Slavonsky Brod (Croatia)
Continuing after their commitment with refugees, in November/December, Samuel (Germany), Joshua (Netherlands) et Jaap Jan (Netherlands) spent four weeks in Slavonsky Brod (Croatia), working with the Jesuit Service for Refugees. Here are some impressions:
Hard work ! The camp is amazing. They get registered and receive a lunch packet, then go to a heated tent. We try to advocate and serve the refugees. We connect their needs with the right contacts, smile, talk, answer questions, bring families together, animate the children...The eyes of the children keep us going, even though we are very tired. A man from Iraq told us:"When we see volunteers, that warms our heart. It is still hard for me to understand how people can give their time and their warm bed to be with us in the night and help."It is so touching to see how the refugees live together peacefully after going through such hard experiences. Their sharing of hope for a better time brings them together. In fact, it brings us all together. When they groan, we groan with them, in silence. When they pray, we pray with them, in silence.We also try to animate the common life among the volunteers. I spend a lot of time cooking. We try a bit to "serve the people who serve."Even though there is no room for us to hold prayers, we were able to invite four of our colleagues to a prayer in the camp, praying for the refugees on the road and for the volunteers. Sometimes our Muslim colleagues invite us to say the blessing over the food.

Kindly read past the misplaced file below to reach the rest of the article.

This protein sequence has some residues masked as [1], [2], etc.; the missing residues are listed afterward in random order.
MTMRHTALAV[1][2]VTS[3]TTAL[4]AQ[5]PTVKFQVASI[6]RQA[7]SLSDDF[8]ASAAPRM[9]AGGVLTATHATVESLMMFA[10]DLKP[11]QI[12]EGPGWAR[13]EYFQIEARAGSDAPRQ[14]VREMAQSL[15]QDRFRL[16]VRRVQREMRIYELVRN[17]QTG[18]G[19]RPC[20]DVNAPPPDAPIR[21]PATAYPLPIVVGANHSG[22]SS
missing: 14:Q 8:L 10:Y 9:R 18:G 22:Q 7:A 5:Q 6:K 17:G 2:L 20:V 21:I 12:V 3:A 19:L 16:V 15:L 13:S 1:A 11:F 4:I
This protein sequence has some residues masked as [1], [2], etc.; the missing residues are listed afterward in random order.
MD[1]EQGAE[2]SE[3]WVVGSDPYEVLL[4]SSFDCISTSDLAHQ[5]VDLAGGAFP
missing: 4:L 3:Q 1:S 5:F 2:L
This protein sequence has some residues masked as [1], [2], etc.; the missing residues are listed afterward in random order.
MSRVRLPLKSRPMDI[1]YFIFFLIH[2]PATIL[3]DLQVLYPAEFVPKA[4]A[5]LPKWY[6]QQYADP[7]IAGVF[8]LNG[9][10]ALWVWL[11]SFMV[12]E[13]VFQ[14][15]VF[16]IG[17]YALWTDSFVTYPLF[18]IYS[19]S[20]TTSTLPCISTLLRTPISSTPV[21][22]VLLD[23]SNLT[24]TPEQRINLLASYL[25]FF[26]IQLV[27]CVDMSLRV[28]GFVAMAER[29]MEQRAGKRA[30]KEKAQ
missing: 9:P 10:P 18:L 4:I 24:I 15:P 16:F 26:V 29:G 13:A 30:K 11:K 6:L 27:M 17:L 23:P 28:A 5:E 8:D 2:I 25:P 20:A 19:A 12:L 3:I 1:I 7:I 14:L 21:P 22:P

In November 2015, Lea (Germany), Anna (Poland) et Michaela (Germany) lived in a small provisional community in Dresden:
We made an apple pie and we visited an elderly woman who can no longer take part in the prayers of the congregation. She was so happy to have someone to speak to, and we too. We sang together… For our evening prayers each one was invited and in this way we formed a very diverse group, people of the parish and friends of Taizé. Sometimes it was only us.
Raphaela, the contact in the parish that welcomed them, wrote:
At Gorbitz many people who had to flee their country live.The three girls sometimes go with some of them to the hospital, like a Syrian man who spoke neither German nor English. We live this whole time as a great blessing. Some things we had planned do not take place, but unexpected doors have opened.
Two weeks after the experience, Anna wrote: